The maritime rivals need to understand each other’s red lines and steer clear of them. Greek officials say Turkish redeployment of exploration vessels to disputed zones may be reason enough to halt the discussions. Ankara’s go-ahead on TPAO’s request to probe waters west of the 28th meridian, which Turkey claims under its 2019 deal with Libya, would be another.[fn]Crisis Group interviews, Greek officials and diplomats, December 2020 and March 2021.Hide Footnote For its part, Ankara maintains that any move by Greece to extend its territorial seas along its mainland or from the coasts of Aegean islands would be cause for war. As such, Turkey is especially sensitive to any Greek statements asserting the right to do so. Greek military exercises held in or around the eastern Aegean islands that Ankara argues should be demilitarised are another sore spot.[fn]Ankara holds that in mid-2020, Greece stepped up militarisation of islands close to Turkey and held military exercises closer to Turkey, spanning larger areas and for longer periods than has been customary. They say “blocking” sea and airspace with these exercises resulted in undue limitation of Turkey’s ability to navigate, requiring a response. “Escalatory Steps of Greece between 12 September and 20 October 2020 (Updated Version)”, Turkish Ministry of Foreign Affairs, n.d.Hide Footnote Both sides also complain about frequent overflights of military jets violating their claimed airspace.[fn]According to the Greek defence ministry, the number of overflights in disputed areas by Turkish aircraft increased by almost four times between 2015 and 2019. See Greek ministry of defence data for 2015 and 2019. High-level Turkish officials have also made sporadic press statements on Greece’s airspace violations, without systematically listing them. See, for instance, “Greek Military Ships Visited Greek Islands under Demilitarised Status 192 Times”, Savunma Sanayi, 14 November 2020 (Turkish); Press briefing, Turkish Defence Ministry, 14 November 2020.Hide Footnote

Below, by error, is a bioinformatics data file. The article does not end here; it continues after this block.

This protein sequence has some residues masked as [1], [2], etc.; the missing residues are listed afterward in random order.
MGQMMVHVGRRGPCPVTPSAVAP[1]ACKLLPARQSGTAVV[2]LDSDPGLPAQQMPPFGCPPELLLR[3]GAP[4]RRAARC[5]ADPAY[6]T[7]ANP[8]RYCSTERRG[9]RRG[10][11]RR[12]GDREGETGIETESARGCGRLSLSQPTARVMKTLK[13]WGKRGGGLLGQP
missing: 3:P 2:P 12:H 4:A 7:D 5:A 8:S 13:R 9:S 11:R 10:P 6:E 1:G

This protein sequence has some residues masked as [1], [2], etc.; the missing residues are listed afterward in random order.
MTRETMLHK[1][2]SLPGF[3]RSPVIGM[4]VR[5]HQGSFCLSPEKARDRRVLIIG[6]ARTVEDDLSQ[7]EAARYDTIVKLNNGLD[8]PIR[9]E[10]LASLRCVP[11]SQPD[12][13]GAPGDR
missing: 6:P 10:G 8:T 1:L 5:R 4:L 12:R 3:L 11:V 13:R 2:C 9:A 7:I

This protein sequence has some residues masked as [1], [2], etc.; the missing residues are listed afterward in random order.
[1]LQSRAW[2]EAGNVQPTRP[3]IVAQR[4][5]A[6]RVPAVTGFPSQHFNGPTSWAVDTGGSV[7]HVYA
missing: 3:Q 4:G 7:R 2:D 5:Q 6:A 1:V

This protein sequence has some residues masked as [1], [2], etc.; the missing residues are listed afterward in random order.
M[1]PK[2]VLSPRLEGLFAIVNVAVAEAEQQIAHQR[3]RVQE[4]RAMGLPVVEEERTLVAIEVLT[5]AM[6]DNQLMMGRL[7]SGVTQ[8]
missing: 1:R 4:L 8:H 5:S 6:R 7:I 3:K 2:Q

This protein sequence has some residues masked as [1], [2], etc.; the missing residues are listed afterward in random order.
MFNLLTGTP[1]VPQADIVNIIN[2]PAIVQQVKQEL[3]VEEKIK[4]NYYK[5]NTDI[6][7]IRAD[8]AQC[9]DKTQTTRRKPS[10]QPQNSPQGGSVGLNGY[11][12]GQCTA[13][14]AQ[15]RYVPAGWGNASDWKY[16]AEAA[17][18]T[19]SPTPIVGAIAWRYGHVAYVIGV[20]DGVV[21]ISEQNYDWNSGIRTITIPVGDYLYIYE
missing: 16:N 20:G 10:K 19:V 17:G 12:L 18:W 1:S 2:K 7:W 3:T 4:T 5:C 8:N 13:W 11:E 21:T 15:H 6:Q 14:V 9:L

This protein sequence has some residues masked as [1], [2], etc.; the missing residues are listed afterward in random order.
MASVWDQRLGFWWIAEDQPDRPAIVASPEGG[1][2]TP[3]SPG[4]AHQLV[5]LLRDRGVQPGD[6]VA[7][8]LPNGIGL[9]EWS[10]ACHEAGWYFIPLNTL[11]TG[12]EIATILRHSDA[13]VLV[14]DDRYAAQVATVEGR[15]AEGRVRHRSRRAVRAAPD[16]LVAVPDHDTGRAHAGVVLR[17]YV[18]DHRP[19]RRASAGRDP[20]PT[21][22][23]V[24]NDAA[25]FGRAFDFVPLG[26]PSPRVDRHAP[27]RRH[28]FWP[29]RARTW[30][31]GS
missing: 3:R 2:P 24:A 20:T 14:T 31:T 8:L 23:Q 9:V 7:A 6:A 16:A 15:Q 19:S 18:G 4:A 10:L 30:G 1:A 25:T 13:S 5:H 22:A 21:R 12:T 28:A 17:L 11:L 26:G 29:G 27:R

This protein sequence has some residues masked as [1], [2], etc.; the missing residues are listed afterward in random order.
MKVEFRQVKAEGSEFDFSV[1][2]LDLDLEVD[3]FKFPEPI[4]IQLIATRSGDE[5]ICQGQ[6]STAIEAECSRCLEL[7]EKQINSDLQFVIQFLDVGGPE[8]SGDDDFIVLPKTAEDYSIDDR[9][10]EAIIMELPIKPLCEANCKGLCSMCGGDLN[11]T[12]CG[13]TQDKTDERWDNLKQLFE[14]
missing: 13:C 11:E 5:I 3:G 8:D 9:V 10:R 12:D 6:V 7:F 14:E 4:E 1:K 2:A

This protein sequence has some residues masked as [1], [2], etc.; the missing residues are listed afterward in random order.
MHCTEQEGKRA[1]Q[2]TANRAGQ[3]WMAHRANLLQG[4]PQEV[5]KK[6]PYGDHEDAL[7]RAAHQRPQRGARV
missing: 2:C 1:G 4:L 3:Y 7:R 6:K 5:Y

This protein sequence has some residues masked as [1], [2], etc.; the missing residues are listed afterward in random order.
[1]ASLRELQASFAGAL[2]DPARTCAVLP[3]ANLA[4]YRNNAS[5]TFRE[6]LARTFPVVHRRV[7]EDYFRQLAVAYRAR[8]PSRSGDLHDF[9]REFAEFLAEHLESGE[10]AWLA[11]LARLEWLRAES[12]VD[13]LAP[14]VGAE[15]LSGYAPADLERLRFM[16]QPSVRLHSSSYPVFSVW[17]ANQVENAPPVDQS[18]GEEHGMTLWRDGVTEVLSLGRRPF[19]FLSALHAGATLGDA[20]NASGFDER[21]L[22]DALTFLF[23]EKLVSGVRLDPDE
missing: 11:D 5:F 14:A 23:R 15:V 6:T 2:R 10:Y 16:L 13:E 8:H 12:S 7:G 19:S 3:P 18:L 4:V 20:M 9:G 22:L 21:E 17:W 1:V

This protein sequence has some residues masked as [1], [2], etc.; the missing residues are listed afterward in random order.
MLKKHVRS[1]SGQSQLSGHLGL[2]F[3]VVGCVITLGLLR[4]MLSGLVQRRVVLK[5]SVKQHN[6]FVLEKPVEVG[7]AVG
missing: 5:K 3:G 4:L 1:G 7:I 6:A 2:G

Beyond these top-line issues, both sides should work to avoid lower-level provocations. Each has already engaged in rhetoric or taken actions that the other says undercuts its commitment to renewed exploratory talks. On 25 January, on the same day as the first round of exploratory talks in five years, Athens hosted the French defence minister to mark the purchase of Rafale fighter jets.[fn]“On the day that exploratory talks between Greece and Turkey begin, Athens signs a fighter jet deal with France”, Yeni Şafak, 25 January 2021 (Turkish).Hide Footnote Hosting the Philia Forum of Turkey’s regional rivals days later caused ire: “It was very blatantly a show of ganging up against Turkey”, a Turkish official said.[fn]Crisis Group interview, Turkish official, Istanbul, March 2021.Hide Footnote On the other hand, Greek officials were perplexed by what they viewed as a personal attack by Erdoğan on Mitsotakis over remarks calling Turkey’s presence in Cyprus an “occupation” – language Athens routinely uses, they said.[fn]Greek officials voiced consternation at the vehemence of Turkey’s reaction to statements they say are no different from what they have said in the past. Crisis Group online interviews, Greek officials and diplomats, March 2021. “President Erdoğan’s message on the constitution”, Habertürk, 10 February 2021 (Turkish).Hide Footnote They also gripe that Turkey did not respond to their proposed date for a 16 March meeting until after it had passed.[fn]Crisis Group interviews, Greek officials and diplomats, March 2021. Turkish authorities say they wanted to hold political consultations alongside exploratory talks, so as not to travel twice, in keeping with pandemic-related precautions. Accordingly, the meeting took longer to schedule. One official called the Greek attitude about this incident “discouraging”. Crisis Group correspondence, Turkish Ministry of Foreign Affairs official, April 2021.Hide Footnote The breadth of grievances at play was on full display when the two nations’ foreign ministers exchanged a volley of words at a meeting intended to reduce tensions on 15 April.[fn]In February, Greece took offence when Turkey deployed a survey ship, the Çeşme, to the central Aegean near where Greece planned firing exercises. Turkey then accused Greece of harassing the vessel, including with F-16s, a claim the Greek side denied. “Greek F-16 fighter jets harass Turkey’s TCG Çeşme vessel in Aegean”, Daily Sabah, 23 February 2021; “Turkey: Plethora of “black propaganda” – Allegations that Greek F-16s harassed the Cesme”, To Vima, 23 February 2021 (Greek). Crisis Group correspondence, Turkish Ministry of Foreign Affairs official, April 2021. In early May, the Turkish deputy foreign minister visited western Thrace in support of the Turkish Muslim minority there. “Turkish deputy foreign minister visits Greek city with Ottoman roots”, Anadolu Agency, 5 May 2021. Çavuşoğlu and Dendias also exchanged barbs over minority rights at a press conference that escalated into a war of words in mid-April. “Talks aimed at Turkish-Greek detente trigger bickering instead”, Financial Times, 15 April 2021.Hide Footnote They are due to meet again in Athens on 31 May.